When the legendary rock band Pink Floyd put out The Later Years box set in 2019, it gave them the chance to go back and revisit an underrated period from the band’s now-57-year-long existence: the David Gilmour-led era from the ‘80s and ‘90s.
Among the records that were remixed and updated for The Later Years was A Momentary Lapse of Reason (1987), the first album the band made sans bassist and co-lead singer, Roger Waters (who split from the group in 1985). With highlight tracks like “Learning To Fly” and “On the Turning Away,” the album captures the classic Pink Floyd sound, while translating it into a distinctly late-20th century, early-digital feel. Now, Gilmour and drummer Nick Mason have gone back and entirely revamped the project.
With new drum performances, new mixes, previously-unheard keyboard parts from the late Richard Wright, and dazzling 360 Reality Audio and Dolby Audio mixes, the new version of A Momentary Lapse of Reason isn’t merely a “remaster” or “reissue,” but a genuinely new way to experience this vibrant collection of songs. The updated version will be out on October 29.
“Some years after we had recorded the album, we came to the conclusion that we should update it to make it more timeless, featuring more of the traditional instruments that we liked and that we were more used to playing,” Gilmour said. “This was something we thought it would benefit from. We also looked for and found some previously unused keyboard parts of Rick’s which helped us to come up with a new vibe, a new feeling for the album.”
For his part, Mason—now 77 years old—agreed, explaining that it was Wright’s keyboard parts that provided so much of the heart for the band over the years (even though Wright himself was an “on-again, off-again” member of the band). The opportunity to open the hood on this album and shine a light on different aspects of its musicality was a thrill.
“Initially, it seemed a bit odd to start re-assembling a record after 35-odd-years, but the public’s appetite for alternate views of the same work has undoubtedly increased immeasurably over time,” Mason said. “Inevitably, the opportunity to revisit earlier work from a period where digital technology was the ‘brave new world’ became increasingly interesting. There’s little doubt of the advantages in being able to find new elements within the music or more often uncovering elements that became overwhelmed with all that new science… I think there is an element of taking the album back in time and taking the opportunity to create a slightly more open sound—utilizing some of the things we had learned from playing so much of the album live over two massive tours. It was also nice to have an opportunity to enhance some of Rick’s work. Again, that positive tidal wave of technology just might have provided too many digital opportunities to overwhelm the band feel. Hopefully, that’s one of the benefits of this remix!”
And, of course, getting time to go back and re-do drum parts was incredibly fulfilling. “I enjoyed re-recording drum tracks with unlimited studio time!” Mason continued. “Momentary Lapse had been recorded under considerable stress and time constraints, and indeed some of the final mixing was done at the same time as rehearsals for the forthcoming tour.”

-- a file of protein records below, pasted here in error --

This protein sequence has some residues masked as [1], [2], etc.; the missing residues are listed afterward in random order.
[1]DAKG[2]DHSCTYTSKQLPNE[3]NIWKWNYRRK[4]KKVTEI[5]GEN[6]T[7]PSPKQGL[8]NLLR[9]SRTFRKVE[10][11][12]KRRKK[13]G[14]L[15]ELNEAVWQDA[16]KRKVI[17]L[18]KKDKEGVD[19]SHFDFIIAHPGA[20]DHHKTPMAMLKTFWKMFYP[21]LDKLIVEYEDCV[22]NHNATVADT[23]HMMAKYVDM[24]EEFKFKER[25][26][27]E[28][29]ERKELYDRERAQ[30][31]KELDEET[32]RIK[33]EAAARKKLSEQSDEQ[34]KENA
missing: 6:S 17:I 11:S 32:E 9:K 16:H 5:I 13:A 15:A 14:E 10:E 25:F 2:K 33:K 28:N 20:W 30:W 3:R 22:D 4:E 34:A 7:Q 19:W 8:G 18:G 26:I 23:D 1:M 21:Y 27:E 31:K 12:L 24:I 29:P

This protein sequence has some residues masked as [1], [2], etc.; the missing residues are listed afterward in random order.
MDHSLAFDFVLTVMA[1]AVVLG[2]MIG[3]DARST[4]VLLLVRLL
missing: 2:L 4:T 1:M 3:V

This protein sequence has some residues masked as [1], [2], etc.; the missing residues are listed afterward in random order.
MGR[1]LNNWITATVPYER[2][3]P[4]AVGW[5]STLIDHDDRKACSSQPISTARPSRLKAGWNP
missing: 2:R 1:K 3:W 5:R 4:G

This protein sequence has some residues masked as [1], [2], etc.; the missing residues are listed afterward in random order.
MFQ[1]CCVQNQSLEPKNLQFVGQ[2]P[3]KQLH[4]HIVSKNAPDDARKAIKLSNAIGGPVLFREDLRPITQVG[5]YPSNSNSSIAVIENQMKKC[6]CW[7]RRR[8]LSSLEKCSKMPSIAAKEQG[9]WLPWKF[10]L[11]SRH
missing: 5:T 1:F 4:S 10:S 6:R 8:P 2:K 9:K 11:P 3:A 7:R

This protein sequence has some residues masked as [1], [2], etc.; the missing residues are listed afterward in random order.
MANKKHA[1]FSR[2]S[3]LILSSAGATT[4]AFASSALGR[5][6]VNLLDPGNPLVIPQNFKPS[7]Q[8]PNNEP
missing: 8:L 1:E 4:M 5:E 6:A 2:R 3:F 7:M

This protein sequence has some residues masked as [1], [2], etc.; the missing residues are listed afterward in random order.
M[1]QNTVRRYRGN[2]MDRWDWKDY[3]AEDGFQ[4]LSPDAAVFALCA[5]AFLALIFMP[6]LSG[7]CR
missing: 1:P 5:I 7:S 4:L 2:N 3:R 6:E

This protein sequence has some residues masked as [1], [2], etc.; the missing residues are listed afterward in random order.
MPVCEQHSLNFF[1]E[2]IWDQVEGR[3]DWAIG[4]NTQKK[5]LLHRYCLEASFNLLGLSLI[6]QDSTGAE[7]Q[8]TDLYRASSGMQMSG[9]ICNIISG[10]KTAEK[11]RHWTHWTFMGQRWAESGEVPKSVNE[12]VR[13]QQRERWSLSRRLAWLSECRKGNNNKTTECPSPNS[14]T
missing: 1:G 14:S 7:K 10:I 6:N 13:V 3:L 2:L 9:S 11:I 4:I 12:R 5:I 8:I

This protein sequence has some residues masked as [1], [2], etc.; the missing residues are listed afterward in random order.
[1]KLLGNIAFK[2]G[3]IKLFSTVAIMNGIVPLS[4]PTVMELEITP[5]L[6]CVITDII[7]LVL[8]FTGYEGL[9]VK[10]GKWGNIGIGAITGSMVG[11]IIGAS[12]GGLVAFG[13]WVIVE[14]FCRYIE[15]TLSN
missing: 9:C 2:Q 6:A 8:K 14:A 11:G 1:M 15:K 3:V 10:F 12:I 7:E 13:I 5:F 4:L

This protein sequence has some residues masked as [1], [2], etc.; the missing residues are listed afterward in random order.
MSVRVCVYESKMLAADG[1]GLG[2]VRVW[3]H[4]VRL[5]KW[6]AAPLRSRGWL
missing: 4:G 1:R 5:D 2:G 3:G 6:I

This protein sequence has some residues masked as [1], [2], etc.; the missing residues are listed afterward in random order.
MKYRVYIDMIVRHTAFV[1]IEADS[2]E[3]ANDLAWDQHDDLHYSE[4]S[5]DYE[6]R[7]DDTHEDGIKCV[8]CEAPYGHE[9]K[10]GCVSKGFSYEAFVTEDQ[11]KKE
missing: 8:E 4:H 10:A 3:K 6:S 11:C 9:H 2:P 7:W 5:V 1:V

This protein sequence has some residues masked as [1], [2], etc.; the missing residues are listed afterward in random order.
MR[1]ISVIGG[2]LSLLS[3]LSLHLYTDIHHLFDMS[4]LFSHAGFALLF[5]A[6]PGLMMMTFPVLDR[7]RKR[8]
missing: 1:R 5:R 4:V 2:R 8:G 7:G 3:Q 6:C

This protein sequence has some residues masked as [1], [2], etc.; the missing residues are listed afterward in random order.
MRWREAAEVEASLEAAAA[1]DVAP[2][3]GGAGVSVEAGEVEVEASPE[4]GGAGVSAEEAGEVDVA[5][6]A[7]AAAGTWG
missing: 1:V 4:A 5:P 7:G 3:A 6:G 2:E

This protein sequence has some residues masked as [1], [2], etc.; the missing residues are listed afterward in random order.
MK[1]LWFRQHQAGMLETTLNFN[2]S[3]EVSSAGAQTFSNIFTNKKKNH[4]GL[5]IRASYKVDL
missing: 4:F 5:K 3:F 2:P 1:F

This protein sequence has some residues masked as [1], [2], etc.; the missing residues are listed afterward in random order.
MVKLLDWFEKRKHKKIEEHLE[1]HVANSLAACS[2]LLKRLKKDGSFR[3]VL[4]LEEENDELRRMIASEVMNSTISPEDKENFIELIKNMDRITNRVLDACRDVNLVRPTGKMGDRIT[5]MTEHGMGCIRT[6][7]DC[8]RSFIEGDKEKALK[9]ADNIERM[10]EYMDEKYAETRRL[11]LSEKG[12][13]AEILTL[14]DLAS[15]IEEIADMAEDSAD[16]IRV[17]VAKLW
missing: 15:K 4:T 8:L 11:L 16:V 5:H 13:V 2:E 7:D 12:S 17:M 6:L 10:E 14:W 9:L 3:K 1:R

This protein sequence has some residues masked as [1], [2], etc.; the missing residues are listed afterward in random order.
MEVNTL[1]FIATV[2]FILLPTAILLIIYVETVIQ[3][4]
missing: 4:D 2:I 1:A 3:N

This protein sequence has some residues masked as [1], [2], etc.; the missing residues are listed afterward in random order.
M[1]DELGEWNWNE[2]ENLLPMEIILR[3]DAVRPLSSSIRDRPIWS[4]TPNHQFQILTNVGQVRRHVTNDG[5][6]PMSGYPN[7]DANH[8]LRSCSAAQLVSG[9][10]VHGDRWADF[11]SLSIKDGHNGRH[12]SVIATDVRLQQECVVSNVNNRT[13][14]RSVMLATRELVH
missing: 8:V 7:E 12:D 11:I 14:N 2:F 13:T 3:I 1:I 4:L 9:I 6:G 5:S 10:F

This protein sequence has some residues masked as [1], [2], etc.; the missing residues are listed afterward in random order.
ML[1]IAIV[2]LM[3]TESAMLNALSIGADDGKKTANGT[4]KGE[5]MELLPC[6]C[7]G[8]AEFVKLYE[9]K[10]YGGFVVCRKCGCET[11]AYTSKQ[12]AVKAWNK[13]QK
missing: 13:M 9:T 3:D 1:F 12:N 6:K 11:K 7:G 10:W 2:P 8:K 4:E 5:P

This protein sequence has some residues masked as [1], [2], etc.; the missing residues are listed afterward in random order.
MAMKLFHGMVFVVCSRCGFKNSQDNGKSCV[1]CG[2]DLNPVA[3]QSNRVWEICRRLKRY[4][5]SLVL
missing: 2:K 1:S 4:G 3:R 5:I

It’s true—the album was born out of a very strange time for Pink Floyd. Waters had left the group amidst a legal fight, and when the record began, it was actually just a side project Gilmour was working on for himself in his house boat-turned-studio, Astoria. Eventually, with the help of producer Bob Ezrin, it grew into a much bigger project.
“Bob Ezrin had worked on The Wall with us back in ’79 and on some solo albums with me,” Gilmour said. “I learned a lot from Bob and he’s a valuable person to have on board. We started working on pieces of music that I had been writing and, come Christmas, we knew it was going well. One day, I felt this ‘thing’ coming on me that became ‘Sorrow.’ I wrote five verses one evening. They just flowed out from nowhere in one of those great serendipitous moments that you recognize later as having been very valuable…. I knew that we were on a good roll and that this thing was going to work.”
Now, the updated version of A Momentary Lapse Of Reason offers fans an immersive new way to celebrate these cherished music-makers. From the crisp, modernized fidelity to the overall feel, it’s a brilliant remodel. Even the Storm Thorgerson-designed cover art—the now-famous photo of 500 hospital beds—got a revamp, thanks to the late Thorgerson’s creative partner, Aubrey Powell.
“I was looking to update the iconic five hundred beds picture my partner in Hipgnosis, Storm Thorgerson, had designed,” Powell said. “On looking through the archives I discovered a version where the sea was encroaching on the set, just before Storm shut down the shot worried he would lose all the beds. I also wanted to make something more of the microlight. There were no shots of the plane in close up, so I hunted one down that was similar but white, and had Peter Curzon retouch the fuselage with the right coloring—red—then strip the microlight into the picture in an upfront position. David Gilmour and Nick Mason gave their approval and, voila, a fresh approach to an original favorite”.
Perhaps it’s that final quote that best summarizes the new edition of A Momentary Lapse Of Reason: “A fresh approach to an original favorite.”
The remixed and updated version of Pink Floyd’s 1987 album A Momentary Lapse of Reason is out October 29—preorder HERE and watch the music video for the remixed “Learning To Fly” below: